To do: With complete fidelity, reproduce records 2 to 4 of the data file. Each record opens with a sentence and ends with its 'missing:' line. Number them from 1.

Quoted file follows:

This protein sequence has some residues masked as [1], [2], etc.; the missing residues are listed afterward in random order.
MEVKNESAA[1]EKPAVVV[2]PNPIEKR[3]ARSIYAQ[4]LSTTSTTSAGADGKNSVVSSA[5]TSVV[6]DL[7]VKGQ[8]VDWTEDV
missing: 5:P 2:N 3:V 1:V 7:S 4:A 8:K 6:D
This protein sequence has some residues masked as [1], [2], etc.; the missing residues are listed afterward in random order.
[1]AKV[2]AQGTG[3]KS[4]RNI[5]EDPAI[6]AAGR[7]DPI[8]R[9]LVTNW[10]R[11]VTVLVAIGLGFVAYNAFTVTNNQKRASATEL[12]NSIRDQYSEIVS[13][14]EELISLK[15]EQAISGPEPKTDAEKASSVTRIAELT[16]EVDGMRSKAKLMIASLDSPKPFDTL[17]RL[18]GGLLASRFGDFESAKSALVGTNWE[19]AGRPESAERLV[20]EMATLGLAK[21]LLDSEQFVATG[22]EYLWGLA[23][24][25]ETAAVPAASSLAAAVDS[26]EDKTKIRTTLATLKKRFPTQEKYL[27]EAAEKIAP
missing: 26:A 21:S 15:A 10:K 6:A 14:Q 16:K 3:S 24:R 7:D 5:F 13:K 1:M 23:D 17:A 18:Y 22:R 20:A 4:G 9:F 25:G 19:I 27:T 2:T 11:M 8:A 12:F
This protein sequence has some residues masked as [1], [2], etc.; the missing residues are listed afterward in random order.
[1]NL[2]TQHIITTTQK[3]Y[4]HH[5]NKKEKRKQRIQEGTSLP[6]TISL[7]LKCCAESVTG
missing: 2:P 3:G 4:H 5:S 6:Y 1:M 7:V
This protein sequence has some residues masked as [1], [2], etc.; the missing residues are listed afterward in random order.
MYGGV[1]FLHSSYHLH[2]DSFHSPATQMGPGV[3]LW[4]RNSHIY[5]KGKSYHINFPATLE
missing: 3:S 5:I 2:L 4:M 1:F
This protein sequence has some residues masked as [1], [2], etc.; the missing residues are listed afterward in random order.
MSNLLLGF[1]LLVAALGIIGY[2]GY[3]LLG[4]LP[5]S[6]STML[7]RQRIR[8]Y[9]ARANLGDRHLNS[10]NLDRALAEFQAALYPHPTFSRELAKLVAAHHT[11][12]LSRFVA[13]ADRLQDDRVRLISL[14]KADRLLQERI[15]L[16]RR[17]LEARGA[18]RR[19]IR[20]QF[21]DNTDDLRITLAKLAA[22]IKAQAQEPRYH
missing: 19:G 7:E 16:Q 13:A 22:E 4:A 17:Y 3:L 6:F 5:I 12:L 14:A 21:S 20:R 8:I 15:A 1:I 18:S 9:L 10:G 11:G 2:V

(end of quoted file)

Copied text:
This protein sequence has some residues masked as [1], [2], etc.; the missing residues are listed afterward in random order.
[1]AKV[2]AQGTG[3]KS[4]RNI[5]EDPAI[6]AAGR[7]DPI[8]R[9]LVTNW[10]R[11]VTVLVAIGLGFVAYNAFTVTNNQKRASATEL[12]NSIRDQYSEIVS[13][14]EELISLK[15]EQAISGPEPKTDAEKASSVTRIAELT[16]EVDGMRSKAKLMIASLDSPKPFDTL[17]RL[18]GGLLASRFGDFESAKSALVGTNWE[19]AGRPESAERLV[20]EMATLGLAK[21]LLDSEQFVATG[22]EYLWGLA[23][24][25]ETAAVPAASSLAAAVDS[26]EDKTKIRTTLATLKKRFPTQEKYL[27]EAAEKIAP
missing: 26:A 21:S 15:A 10:K 6:A 14:Q 16:K 3:S 24:R 7:D 5:F 13:K 1:M 23:D 17:A 18:Y 22:R 20:A 4:G 9:F 25:G 19:I 27:T 2:T 11:M 8:A 12:F
This protein sequence has some residues masked as [1], [2], etc.; the missing residues are listed afterward in random order.
[1]NL[2]TQHIITTTQK[3]Y[4]HH[5]NKKEKRKQRIQEGTSLP[6]TISL[7]LKCCAESVTG
missing: 2:P 3:G 4:H 5:S 6:Y 1:M 7:V
This protein sequence has some residues masked as [1], [2], etc.; the missing residues are listed afterward in random order.
MYGGV[1]FLHSSYHLH[2]DSFHSPATQMGPGV[3]LW[4]RNSHIY[5]KGKSYHINFPATLE
missing: 3:S 5:I 2:L 4:M 1:F